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Franchisor wins injunction to stop firms making false claims

Posted: 19th March 2015   In: Dispute Resolution

A franchise company has been granted an injunction to stop two of its former franchisees damaging its business by making false claims to customers.

The case involved a company that manufactured and sold postal franking machines, which were distributed in the UK through franchisees. In July 2014, its contracts with two franchisees were terminated following disagreements.

The following October, the company discovered that the two franchisees had emailed customers saying that they urgently needed to renew their franking machine licences.

The company began legal proceedings on the basis that the email contained 26 misleading false statements. It believed that the reason for the emails was to give customers the false impression that they needed to switch to a different franking machine supplier.

It accepted that this could lead to a court case and so in the meantime, it sought an interim injunction restraining the franchisees from making any more false claims.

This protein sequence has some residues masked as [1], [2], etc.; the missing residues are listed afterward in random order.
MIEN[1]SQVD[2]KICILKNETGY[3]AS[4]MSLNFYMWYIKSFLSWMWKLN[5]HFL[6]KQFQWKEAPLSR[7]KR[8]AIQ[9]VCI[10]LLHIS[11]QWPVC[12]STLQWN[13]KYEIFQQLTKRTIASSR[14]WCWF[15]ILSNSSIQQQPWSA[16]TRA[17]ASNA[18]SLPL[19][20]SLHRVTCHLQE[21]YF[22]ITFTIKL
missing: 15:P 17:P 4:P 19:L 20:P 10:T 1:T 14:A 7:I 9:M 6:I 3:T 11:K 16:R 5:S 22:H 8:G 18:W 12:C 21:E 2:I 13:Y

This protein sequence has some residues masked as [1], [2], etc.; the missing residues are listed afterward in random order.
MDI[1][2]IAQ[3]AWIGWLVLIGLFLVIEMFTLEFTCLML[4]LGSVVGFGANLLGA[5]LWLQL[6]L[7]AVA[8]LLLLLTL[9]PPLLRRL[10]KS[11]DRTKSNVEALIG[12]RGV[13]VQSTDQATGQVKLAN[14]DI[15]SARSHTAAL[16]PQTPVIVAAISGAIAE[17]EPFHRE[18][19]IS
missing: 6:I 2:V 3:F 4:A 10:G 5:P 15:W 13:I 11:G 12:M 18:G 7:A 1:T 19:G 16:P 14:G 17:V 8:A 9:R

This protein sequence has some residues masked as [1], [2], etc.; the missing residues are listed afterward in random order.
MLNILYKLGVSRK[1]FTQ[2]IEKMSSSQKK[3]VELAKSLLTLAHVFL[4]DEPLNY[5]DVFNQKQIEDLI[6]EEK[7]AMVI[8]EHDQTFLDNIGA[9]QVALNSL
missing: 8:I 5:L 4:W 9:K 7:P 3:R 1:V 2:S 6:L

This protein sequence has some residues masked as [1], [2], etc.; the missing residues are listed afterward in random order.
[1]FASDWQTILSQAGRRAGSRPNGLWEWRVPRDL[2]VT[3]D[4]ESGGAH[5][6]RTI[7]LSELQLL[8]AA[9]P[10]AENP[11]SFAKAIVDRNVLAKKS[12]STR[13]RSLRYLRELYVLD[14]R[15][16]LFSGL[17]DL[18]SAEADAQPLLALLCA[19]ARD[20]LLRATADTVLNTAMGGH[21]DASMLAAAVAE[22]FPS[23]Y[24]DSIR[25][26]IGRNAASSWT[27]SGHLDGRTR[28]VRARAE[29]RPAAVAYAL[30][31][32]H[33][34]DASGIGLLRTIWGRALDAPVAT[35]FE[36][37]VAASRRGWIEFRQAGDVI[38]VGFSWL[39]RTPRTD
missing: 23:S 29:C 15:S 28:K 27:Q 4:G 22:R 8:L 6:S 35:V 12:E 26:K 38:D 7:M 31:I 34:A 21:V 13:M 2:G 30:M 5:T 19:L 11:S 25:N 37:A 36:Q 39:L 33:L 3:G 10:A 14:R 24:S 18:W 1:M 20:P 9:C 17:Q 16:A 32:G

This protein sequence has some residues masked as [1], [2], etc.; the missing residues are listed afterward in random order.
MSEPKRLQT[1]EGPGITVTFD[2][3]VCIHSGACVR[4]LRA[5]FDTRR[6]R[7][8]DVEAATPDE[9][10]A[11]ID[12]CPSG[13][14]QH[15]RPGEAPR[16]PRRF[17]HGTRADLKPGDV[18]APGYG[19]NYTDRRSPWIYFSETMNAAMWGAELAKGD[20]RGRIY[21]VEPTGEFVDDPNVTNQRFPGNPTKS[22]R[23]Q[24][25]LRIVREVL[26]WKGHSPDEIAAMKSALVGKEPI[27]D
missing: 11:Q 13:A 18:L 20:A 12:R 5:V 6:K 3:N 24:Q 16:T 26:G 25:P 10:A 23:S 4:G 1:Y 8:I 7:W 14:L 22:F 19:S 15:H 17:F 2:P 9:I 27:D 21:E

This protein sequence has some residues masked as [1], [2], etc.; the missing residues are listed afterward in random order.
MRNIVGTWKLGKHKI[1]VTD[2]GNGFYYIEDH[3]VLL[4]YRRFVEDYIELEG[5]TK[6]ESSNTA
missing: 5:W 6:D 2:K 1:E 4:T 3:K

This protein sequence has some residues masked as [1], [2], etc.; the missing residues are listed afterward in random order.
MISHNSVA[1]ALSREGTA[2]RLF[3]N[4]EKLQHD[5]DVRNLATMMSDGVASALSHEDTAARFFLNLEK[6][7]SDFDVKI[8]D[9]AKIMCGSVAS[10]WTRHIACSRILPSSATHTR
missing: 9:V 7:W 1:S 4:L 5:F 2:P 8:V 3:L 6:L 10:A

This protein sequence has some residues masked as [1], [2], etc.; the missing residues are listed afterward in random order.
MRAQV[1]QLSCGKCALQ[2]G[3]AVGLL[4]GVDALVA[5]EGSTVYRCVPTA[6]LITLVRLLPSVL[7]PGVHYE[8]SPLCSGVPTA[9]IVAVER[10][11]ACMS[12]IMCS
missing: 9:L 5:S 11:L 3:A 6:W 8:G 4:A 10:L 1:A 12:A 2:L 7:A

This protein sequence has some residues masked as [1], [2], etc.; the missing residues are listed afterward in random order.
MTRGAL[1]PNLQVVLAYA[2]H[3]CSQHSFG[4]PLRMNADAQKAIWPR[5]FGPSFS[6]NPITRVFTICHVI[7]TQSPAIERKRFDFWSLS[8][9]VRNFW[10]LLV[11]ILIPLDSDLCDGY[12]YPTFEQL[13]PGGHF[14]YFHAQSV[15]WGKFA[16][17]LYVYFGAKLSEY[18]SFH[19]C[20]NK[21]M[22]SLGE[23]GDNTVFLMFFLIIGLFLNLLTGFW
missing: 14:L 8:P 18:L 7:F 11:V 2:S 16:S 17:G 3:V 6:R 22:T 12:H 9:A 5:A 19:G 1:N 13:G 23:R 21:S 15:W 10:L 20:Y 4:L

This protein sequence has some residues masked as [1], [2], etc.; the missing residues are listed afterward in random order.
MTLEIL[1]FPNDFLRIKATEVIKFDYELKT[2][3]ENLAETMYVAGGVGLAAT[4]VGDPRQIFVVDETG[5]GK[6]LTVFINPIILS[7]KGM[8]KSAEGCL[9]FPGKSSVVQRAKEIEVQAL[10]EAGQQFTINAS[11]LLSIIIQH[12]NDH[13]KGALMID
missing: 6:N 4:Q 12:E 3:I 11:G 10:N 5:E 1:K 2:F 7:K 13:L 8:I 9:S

The court held that there was obviously a serious matter to be tried in due course, and it was extremely likely that the company could suffer serious loss as a result of the emails before the case could be heard.

It was also likely that, if the company were to win, it would be difficult to assess damages because it would be impossible to tell which customers it had lost as a result of the emails and which it lost for other reasons.

The court therefore granted an interim injunction preventing the franchisees making more false statements. They were also ordered to identify which customers had already received emails so the company could contact them and reassure them there was no need to change suppliers.

Please contact Neil O'Callaghan if you would like more information about the issues raised in this article or any aspect of protecting your business interests.

 

 

 

 

 

 

 

 

Posted by: Neil O'Callaghan
Commercial Litigation
Luton Office